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Amendments relating to tax treaties
July, 12th 2010

Under the existing Indian law, the Tax Treaties (DTAA) that India has signed with other countries supersede the domestic tax law of both the respective countries. The Supreme Court in case of Azadi Bachao Andolan [263 ITR 706] also clarified that a Tax Treaty is essentially a bargain between two sovereign States. Therefore, where the Tax Treaty provides for a particular mode of computation of income, the same should be followed, irrespective of the provisions in the Income-tax Act.

As against the principle laid down by the Apex Court, the original draft of the Direct Tax Code (DTC) provided that neither a DTAA nor the Code shall have a preferential status by reason of its being a treaty or law. In the case of a conflict between the provisions of a treaty and the provisions of the Code, the one that is later in point of time shall prevail.

The proposal of the DTC was severely criticised. It is heartening to note that the government has appreciated the criticism.

The revised discussion paper on DTC clearly provides that between the domestic law and the relevant DTAA, the one which is more beneficial to the taxpayer shall apply. However, DTAA will not have preferential status over the domestic law in the following circumstances:

When the General Anti Avoidance Rule is invoked, or
When Controlled Foreign Corporation provisions are invoked or
When Branch Profits Tax is levied.
It is felt that the exceptions as discussed above seriously need a re-look for several reasons including the following:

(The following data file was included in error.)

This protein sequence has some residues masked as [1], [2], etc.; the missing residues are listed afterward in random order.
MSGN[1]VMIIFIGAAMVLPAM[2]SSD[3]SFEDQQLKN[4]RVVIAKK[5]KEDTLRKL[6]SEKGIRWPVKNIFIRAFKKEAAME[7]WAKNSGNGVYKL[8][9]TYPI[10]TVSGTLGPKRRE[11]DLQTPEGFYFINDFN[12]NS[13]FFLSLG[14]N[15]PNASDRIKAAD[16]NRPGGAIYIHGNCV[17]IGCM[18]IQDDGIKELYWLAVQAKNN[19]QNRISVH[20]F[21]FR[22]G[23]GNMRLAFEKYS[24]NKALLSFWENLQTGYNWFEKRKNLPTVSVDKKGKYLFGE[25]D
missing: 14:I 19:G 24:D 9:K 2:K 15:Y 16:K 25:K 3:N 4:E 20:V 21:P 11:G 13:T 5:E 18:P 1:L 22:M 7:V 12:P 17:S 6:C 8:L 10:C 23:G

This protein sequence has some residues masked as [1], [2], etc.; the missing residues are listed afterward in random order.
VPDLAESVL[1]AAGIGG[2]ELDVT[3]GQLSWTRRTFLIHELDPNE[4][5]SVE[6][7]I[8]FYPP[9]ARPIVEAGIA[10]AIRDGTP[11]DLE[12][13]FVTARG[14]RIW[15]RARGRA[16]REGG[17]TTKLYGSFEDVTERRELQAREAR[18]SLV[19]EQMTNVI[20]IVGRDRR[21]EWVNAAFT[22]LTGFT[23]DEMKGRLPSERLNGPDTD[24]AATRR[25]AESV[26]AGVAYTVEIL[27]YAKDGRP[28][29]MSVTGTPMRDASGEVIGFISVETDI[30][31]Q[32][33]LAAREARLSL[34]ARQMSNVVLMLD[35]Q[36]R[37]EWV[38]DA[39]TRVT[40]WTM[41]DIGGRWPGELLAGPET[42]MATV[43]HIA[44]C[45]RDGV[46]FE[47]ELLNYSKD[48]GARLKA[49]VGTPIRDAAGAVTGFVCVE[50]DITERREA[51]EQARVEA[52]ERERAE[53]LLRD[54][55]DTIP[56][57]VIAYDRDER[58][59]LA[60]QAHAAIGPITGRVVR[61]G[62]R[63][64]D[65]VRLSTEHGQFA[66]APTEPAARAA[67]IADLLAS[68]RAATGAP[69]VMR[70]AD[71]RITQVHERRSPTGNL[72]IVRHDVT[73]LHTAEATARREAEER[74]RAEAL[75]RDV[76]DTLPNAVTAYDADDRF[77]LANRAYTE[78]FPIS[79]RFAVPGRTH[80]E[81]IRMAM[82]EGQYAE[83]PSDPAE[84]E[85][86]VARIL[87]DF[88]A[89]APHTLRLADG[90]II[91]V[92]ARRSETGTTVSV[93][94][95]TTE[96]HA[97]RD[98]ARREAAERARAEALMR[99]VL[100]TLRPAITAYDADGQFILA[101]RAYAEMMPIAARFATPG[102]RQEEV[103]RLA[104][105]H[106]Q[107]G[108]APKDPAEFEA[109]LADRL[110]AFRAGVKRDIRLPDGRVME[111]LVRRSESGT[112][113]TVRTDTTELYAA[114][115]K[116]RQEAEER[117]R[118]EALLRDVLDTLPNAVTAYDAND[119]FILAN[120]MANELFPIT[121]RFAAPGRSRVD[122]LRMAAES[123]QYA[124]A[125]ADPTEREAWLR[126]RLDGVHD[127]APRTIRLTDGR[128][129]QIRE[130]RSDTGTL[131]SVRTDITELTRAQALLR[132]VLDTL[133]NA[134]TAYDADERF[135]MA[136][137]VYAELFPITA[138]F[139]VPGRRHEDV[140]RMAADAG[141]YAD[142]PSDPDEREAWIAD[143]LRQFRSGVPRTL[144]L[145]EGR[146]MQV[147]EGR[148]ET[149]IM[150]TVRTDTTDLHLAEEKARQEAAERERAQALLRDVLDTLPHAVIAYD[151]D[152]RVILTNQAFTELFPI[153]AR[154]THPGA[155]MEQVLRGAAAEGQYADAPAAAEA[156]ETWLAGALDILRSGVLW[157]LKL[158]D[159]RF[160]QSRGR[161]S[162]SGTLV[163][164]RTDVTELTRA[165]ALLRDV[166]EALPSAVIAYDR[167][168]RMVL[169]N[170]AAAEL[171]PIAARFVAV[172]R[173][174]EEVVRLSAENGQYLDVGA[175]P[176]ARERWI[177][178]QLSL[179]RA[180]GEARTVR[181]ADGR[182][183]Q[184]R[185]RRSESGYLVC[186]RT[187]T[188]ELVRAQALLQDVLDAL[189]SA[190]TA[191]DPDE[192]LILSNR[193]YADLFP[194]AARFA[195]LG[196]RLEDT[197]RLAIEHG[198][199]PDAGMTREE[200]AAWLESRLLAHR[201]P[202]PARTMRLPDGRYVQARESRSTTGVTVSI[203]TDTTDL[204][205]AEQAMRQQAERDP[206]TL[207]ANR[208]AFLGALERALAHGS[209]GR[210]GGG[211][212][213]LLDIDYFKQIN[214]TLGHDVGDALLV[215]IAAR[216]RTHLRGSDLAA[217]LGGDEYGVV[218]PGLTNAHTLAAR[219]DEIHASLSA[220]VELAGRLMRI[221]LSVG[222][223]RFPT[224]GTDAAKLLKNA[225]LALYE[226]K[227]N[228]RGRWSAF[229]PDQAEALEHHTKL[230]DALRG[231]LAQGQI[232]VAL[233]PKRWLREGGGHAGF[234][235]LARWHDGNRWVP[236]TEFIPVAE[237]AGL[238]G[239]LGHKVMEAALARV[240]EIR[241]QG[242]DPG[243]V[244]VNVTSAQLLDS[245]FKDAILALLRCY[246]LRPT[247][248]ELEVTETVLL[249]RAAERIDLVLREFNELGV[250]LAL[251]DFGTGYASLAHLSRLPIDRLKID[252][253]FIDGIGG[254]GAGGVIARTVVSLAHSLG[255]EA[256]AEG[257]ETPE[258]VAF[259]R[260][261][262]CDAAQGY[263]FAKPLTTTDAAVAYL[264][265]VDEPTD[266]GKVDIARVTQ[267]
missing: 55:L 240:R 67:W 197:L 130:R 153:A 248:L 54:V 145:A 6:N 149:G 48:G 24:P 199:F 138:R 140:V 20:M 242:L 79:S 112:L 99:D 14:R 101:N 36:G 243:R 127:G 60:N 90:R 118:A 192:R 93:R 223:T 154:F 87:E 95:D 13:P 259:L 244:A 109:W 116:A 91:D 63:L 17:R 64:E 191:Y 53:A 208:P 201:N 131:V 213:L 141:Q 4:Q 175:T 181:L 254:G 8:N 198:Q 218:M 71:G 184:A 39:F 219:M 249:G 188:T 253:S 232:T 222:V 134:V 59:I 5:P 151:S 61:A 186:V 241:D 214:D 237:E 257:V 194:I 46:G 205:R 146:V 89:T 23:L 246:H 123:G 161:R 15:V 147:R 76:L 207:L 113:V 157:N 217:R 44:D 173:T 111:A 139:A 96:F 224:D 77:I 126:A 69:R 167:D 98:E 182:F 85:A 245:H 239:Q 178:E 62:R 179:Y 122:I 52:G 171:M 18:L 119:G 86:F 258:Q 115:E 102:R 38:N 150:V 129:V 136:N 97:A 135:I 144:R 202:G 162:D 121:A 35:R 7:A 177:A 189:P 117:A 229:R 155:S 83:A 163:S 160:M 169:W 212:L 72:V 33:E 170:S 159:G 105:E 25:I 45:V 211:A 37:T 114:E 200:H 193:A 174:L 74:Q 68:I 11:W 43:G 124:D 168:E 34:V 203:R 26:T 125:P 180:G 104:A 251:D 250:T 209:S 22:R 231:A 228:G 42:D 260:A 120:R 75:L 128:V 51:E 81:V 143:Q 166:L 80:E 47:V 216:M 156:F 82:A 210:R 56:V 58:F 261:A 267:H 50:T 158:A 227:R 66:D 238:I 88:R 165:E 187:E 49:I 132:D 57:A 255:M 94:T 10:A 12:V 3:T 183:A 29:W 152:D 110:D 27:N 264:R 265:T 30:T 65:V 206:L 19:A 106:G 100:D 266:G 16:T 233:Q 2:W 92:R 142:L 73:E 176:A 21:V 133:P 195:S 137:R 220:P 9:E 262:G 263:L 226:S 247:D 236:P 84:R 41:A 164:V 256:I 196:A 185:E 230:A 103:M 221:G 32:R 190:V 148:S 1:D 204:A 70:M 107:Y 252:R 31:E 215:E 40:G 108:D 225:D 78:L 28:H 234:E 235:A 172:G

General Anti Avoidance Rule: The objective is to curb the use of undesirable means to avoid payment of tax. Checking evasion of tax is not objected by anybody. But whether avoidance is also an abuse of tax laws is a highly debatable question. As back as in 1926, in the classic words of Lord Sumner in IRC v. Fishers Executers [1926] AC 395 at 412 (HL):
My Lords, the highest authorities have always recognised that the subject is entitled so to arrange his affairs as not to attract taxes imposed by the Crown, so far as he can do so within the law.

Similar views were expressed by Lord Tomlin in IRC v. Duke of Westminster [1936] AC 1 (HL);

Every man is entitled if he can to order his affairs so that the tax attaching under the appropriate Acts is less than it otherwise would be.

In India, the Apex Court took up this issue in the famous case of McDowells [154 ITR 148]. The issue was again discussed in the case of Azadi Bachao Andolan [263 ITR 706].

Those who are in the field of taxation will readily understand that the controversy of tax evasion vs. tax avoidance has been haunting for at least hundred years, yet no universally acceptable solution has been found till date.

Therefore, it is suggested that let the DTC not meddle in this controversy. Let the judicial interpretations given by the Supreme Court govern the field.

Controlled Foreign Corporations Provisions: The objective is to discourage Indian companies to park their profits abroad without paying tax in India. As expressed in the Business Standard dated 28.06.2010, the conditions in India are not yet ripe that the tax regime should deny the benefit of deferral of tax liability available to foreign arms of Indian companies, which makes them more competitive.
Branch Profits Tax: The justification of introducing branch profits tax is highly debatable. The said tax is a further tax on the already taxed profit. It is like dividend distribution tax applicable in case of domestic companies, which amounts to taxing the same income twice. This is clearly against the fundamental principles of taxation.

It is therefore strongly recommended that Government should not make any amendments through DTC to unsettle the established legal position vis--vis Tax Treaties entered into by India with foreign countries. (The author is a Sr. Partner in S S Kothari Mehta & Co.)

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